Wednesday, April 19, 2017


People who criticize for the sake of criticizing. That is to say, people who criticize for reasons of vanity, pride, ego. (People who criticize simply because they see a space for criticism). 

Perhaps I can qualify something another thinker says, does this mean my qualification is relevant? What is the nature of my criticism? In what direction does my criticism drive the discourse (toward substance or linguistic jangling)? Academics are taught to give lessons, they are not taught to think; they are taught to re-hash old philosophy, they are not taught to be philosophers, which is a matter of learning how to think.

But we can say more. Academics, in general,  are taught how to summarize positions without actually engaging the propositions of the positions they summarize. This makes them dialectically incompetent. It is also one of the reasons their so-called refutations consist of nothing more than denunciations. In other words, they say to themselves, "that doesn't sound like what I was taught." (From this they conclude the objection must be false). For academics, if the articulation is not familiar, if the criticisms fall outside the authoritarian channels of their mother institutions, if they fall outside an arbitrary historical chain, then the criticism must be false. But this is not the way of argumentation. In argumentation all men and women are equal, degrees, do not matter, abstract summaries, do not matter, the only thing that matters is whether or not one can defend or refute the proposition.

Those who criticize for the sake of vanity often get away with it. This is, in large part, what is wrong with discourse. We do not know how to evaluate the nature of criticism. A pretentious thinker will complain about the style of our discourse, without ever making contact with our substance. But I am warning these thinkers, these kinds of criticism do not matter! So much verbal exchange is nothing more than wasted energy, it is a form of pretentious posturing. "In what does pretentious posturing consist?" Above all else, it consist in name dropping (and the hyper-use of fancy terms), it is a form of authoritarian mimicking. This means a thinker affirms a set of implicit presuppositions, which he uses to measure and gauge his progress. That is to say, he believes he has accomplished something (in intellectual terms) when he satisfies the requirements of these assumptions. His problem is that he has not learned to identify and challenge these presuppositions, in most cases, one is not even aware that they exist! Hence, he is the victim of an authoritarian architecture, which regulates (and fallaciously normalizes) his idea of quality.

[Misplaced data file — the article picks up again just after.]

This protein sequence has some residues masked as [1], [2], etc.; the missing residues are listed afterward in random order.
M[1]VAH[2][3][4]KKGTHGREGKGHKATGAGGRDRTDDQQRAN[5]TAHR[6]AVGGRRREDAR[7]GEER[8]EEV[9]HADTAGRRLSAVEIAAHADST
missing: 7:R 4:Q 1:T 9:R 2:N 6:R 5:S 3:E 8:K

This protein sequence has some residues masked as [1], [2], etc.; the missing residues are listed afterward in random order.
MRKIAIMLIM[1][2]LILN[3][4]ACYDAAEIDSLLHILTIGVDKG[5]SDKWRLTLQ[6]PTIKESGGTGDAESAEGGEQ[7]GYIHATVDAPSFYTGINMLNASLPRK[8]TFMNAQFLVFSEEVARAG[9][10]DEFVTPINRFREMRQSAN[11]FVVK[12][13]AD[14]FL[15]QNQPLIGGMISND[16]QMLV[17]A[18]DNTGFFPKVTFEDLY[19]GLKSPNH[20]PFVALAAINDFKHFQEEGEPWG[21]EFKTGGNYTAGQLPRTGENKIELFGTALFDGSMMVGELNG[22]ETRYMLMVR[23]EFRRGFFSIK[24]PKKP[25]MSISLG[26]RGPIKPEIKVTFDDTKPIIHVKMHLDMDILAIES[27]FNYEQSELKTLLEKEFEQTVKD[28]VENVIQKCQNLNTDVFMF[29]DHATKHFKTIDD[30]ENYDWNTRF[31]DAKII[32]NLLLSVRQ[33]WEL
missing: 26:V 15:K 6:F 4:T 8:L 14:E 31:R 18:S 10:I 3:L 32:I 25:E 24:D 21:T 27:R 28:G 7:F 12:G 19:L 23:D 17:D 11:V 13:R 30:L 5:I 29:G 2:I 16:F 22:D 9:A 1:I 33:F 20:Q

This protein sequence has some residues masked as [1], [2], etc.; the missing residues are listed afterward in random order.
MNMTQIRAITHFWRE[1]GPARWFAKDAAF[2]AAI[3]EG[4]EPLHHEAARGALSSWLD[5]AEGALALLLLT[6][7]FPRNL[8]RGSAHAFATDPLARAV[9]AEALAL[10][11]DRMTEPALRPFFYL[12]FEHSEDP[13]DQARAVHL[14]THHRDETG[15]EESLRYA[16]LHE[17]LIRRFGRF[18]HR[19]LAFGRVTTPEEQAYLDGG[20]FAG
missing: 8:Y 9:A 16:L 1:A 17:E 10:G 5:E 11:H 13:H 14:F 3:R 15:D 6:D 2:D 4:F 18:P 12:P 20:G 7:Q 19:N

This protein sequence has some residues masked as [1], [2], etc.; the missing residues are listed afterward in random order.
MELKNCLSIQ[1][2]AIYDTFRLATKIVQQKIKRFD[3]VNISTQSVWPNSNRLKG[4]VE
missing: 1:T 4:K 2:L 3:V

When an independent thinker comes along and challenges this architecture, it is the authoritarian's immediate response, not to refute the premises presented by this thinker, but merely to discredit the thinker! In what then does the academic refutation consist, precisely in this: "you don't know what you're talking about; you lack the credentials to even speak." (This is where the academic wants to give us a lesson in the history of philosophy --- because it means he can evade the direct conversation, which has to do with the integrity and power of propositions).

But why do people go this way; why do we evade discourse? In most cases the answer is because one is seeking power. For these kind of thinkers philosophy is more about reputation than substance. It is an exercise in public display. It's about the image one can create by posturing, not the truth one can discover by thinking! Some of us are driven toward the truth, while others merely strive for power...

A pretentious thinker wants nothing more than to display the skills he learned at the academy (or just to display his skills in general -- he does not have to be part of an academy). His discourse has nothing to do with truth, it is an exercise in vanity. The objections he makes have to do, not with the integrity of propositions, but with their arbitrary locations, that is to say, where they belong in relation to other bodies of knowledge. The academic only knows how to listen for what is familiar, he does not know how to interact, evaluate, or be affected by the propositions which stand before him. He utterly resents this; nothing is more painful to his sense of self-importance (which is usually the reason he does philosophy in the first place)... he is a kind of intellectual tyrant to all those who are ignorant; to all those who begin with an affirmation of his institutional authority.

I forgo this. I don't care where a man or woman stands in life. The only thing I care about, when it comes to ideas, is the power those ideas have in relation to life. I care about the integrity of propositions.

Let me once again warn those who strive toward this kind of vanity... proceed at your own risk! If you engage with a thinker of substance your fight will center around the power of propositions. If you do not know how to interact with these entities you will merely drive yourself to frustration; all your effort will be expended on maintaining your intellectual image, you will be defending yourself, when you should have been defending your ideas.

I have met many of these charlatans in my time, and in every case, they have fallaciously attacked my person (not because I have done something wrong) but because they are incompetent to interact with my propositions. History is very clear, the most powerful thinkers have always been criticized for their character or style, precisely because people have not been able to interact with their ideas.  

What kind of thinker are you? 
What is the nature of your criticism?
Do you interact with the propositions of a text, or do you interact with an abstract summary?
Do you evade propositions through abstraction?
Do you consider what people say or do you merely listen for what is familiar and safe?